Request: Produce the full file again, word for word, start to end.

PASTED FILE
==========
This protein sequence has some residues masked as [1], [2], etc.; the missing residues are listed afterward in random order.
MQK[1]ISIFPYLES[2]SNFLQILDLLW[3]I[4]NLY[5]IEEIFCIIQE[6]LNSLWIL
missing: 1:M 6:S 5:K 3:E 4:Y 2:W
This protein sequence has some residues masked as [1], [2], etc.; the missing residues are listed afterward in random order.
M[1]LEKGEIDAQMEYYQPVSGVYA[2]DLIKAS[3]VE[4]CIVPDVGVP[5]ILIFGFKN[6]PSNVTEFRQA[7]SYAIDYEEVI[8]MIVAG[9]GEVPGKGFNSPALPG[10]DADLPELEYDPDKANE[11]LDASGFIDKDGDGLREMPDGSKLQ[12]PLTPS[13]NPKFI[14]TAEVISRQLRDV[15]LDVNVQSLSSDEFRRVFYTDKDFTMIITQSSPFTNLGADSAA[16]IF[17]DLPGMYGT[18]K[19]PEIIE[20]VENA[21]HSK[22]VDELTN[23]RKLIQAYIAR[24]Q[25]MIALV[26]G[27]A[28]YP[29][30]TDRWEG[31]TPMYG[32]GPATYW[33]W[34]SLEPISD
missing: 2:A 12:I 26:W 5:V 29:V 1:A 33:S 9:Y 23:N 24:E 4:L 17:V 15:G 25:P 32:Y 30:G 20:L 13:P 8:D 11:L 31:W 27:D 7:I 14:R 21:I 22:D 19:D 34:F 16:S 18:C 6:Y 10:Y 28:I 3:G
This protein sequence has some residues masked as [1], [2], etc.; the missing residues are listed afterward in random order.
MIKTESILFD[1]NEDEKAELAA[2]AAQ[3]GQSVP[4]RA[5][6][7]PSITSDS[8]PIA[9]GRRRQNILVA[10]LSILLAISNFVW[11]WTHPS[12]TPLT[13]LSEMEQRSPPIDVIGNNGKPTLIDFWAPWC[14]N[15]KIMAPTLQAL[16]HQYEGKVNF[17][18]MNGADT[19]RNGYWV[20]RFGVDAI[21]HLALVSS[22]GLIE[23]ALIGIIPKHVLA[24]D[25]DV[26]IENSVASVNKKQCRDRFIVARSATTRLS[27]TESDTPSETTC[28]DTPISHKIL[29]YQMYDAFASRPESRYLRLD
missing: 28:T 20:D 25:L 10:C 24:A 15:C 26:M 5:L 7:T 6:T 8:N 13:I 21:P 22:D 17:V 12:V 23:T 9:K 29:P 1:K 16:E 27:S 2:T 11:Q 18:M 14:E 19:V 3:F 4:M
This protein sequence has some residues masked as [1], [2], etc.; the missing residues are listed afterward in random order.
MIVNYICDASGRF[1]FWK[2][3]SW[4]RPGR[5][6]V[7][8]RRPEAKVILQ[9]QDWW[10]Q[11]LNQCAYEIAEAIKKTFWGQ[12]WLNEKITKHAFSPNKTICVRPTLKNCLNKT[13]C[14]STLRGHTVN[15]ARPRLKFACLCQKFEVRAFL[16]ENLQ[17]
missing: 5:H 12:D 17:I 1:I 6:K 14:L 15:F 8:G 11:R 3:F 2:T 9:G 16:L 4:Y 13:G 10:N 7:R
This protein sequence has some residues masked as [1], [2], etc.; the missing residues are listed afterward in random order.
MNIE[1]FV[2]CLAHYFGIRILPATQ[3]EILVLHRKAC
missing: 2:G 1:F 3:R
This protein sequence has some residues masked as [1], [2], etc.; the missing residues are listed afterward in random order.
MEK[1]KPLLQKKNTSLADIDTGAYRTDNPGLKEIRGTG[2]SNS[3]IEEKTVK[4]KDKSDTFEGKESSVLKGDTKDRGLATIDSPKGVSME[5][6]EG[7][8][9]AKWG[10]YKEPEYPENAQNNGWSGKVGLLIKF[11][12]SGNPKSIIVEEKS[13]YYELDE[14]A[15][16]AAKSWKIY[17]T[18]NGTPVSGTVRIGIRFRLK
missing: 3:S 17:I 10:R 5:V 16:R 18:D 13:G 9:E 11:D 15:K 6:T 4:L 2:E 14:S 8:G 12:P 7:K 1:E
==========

This protein sequence has some residues masked as [1], [2], etc.; the missing residues are listed afterward in random order.
MQK[1]ISIFPYLES[2]SNFLQILDLLW[3]I[4]NLY[5]IEEIFCIIQE[6]LNSLWIL
missing: 1:M 6:S 5:K 3:E 4:Y 2:W
This protein sequence has some residues masked as [1], [2], etc.; the missing residues are listed afterward in random order.
M[1]LEKGEIDAQMEYYQPVSGVYA[2]DLIKAS[3]VE[4]CIVPDVGVP[5]ILIFGFKN[6]PSNVTEFRQA[7]SYAIDYEEVI[8]MIVAG[9]GEVPGKGFNSPALPG[10]DADLPELEYDPDKANE[11]LDASGFIDKDGDGLREMPDGSKLQ[12]PLTPS[13]NPKFI[14]TAEVISRQLRDV[15]LDVNVQSLSSDEFRRVFYTDKDFTMIITQSSPFTNLGADSAA[16]IF[17]DLPGMYGT[18]K[19]PEIIE[20]VENA[21]HSK[22]VDELTN[23]RKLIQAYIAR[24]Q[25]MIALV[26]G[27]A[28]YP[29][30]TDRWEG[31]TPMYG[32]GPATYW[33]W[34]SLEPISD
missing: 2:A 12:I 26:W 5:V 29:V 1:A 33:S 9:Y 23:N 24:E 4:L 17:V 15:G 25:P 32:Y 30:G 20:L 13:P 8:D 11:L 31:W 27:D 7:I 14:R 21:I 22:D 19:D 34:F 16:S 18:C 6:Y 10:Y 28:I 3:G
This protein sequence has some residues masked as [1], [2], etc.; the missing residues are listed afterward in random order.
MIKTESILFD[1]NEDEKAELAA[2]AAQ[3]GQSVP[4]RA[5][6][7]PSITSDS[8]PIA[9]GRRRQNILVA[10]LSILLAISNFVW[11]WTHPS[12]TPLT[13]LSEMEQRSPPIDVIGNNGKPTLIDFWAPWC[14]N[15]KIMAPTLQAL[16]HQYEGKVNF[17][18]MNGADT[19]RNGYWV[20]RFGVDAI[21]HLALVSS[22]GLIE[23]ALIGIIPKHVLA[24]D[25]DV[26]IENSVASVNKKQCRDRFIVARSATTRLS[27]TESDTPSETTC[28]DTPISHKIL[29]YQMYDAFASRPESRYLRLD
missing: 28:T 20:D 25:L 10:C 24:A 15:C 26:M 5:L 7:T 6:T 8:N 13:I 21:P 22:D 17:V 12:V 23:T 9:K 29:P 1:K 16:E 27:S 2:T 11:Q 18:M 14:E 19:V 3:F 4:M
This protein sequence has some residues masked as [1], [2], etc.; the missing residues are listed afterward in random order.
MIVNYICDASGRF[1]FWK[2][3]SW[4]RPGR[5][6]V[7][8]RRPEAKVILQ[9]QDWW[10]Q[11]LNQCAYEIAEAIKKTFWGQ[12]WLNEKITKHAFSPNKTICVRPTLKNCLNKT[13]C[14]STLRGHTVN[15]ARPRLKFACLCQKFEVRAFL[16]ENLQ[17]
missing: 5:H 12:D 17:I 1:I 6:K 14:L 15:F 8:G 11:R 3:F 2:T 9:G 16:L 4:Y 13:G 10:N 7:R
This protein sequence has some residues masked as [1], [2], etc.; the missing residues are listed afterward in random order.
MNIE[1]FV[2]CLAHYFGIRILPATQ[3]EILVLHRKAC
missing: 2:G 1:F 3:R
This protein sequence has some residues masked as [1], [2], etc.; the missing residues are listed afterward in random order.
MEK[1]KPLLQKKNTSLADIDTGAYRTDNPGLKEIRGTG[2]SNS[3]IEEKTVK[4]KDKSDTFEGKESSVLKGDTKDRGLATIDSPKGVSME[5][6]EG[7][8][9]AKWG[10]YKEPEYPENAQNNGWSGKVGLLIKF[11][12]SGNPKSIIVEEKS[13]YYELDE[14]A[15][16]AAKSWKIY[17]T[18]NGTPVSGTVRIGIRFRLK
missing: 3:S 17:I 10:R 5:V 16:R 18:D 13:G 9:E 11:D 15:K 6:T 4:L 2:E 14:S 8:G 12:P 7:K 1:E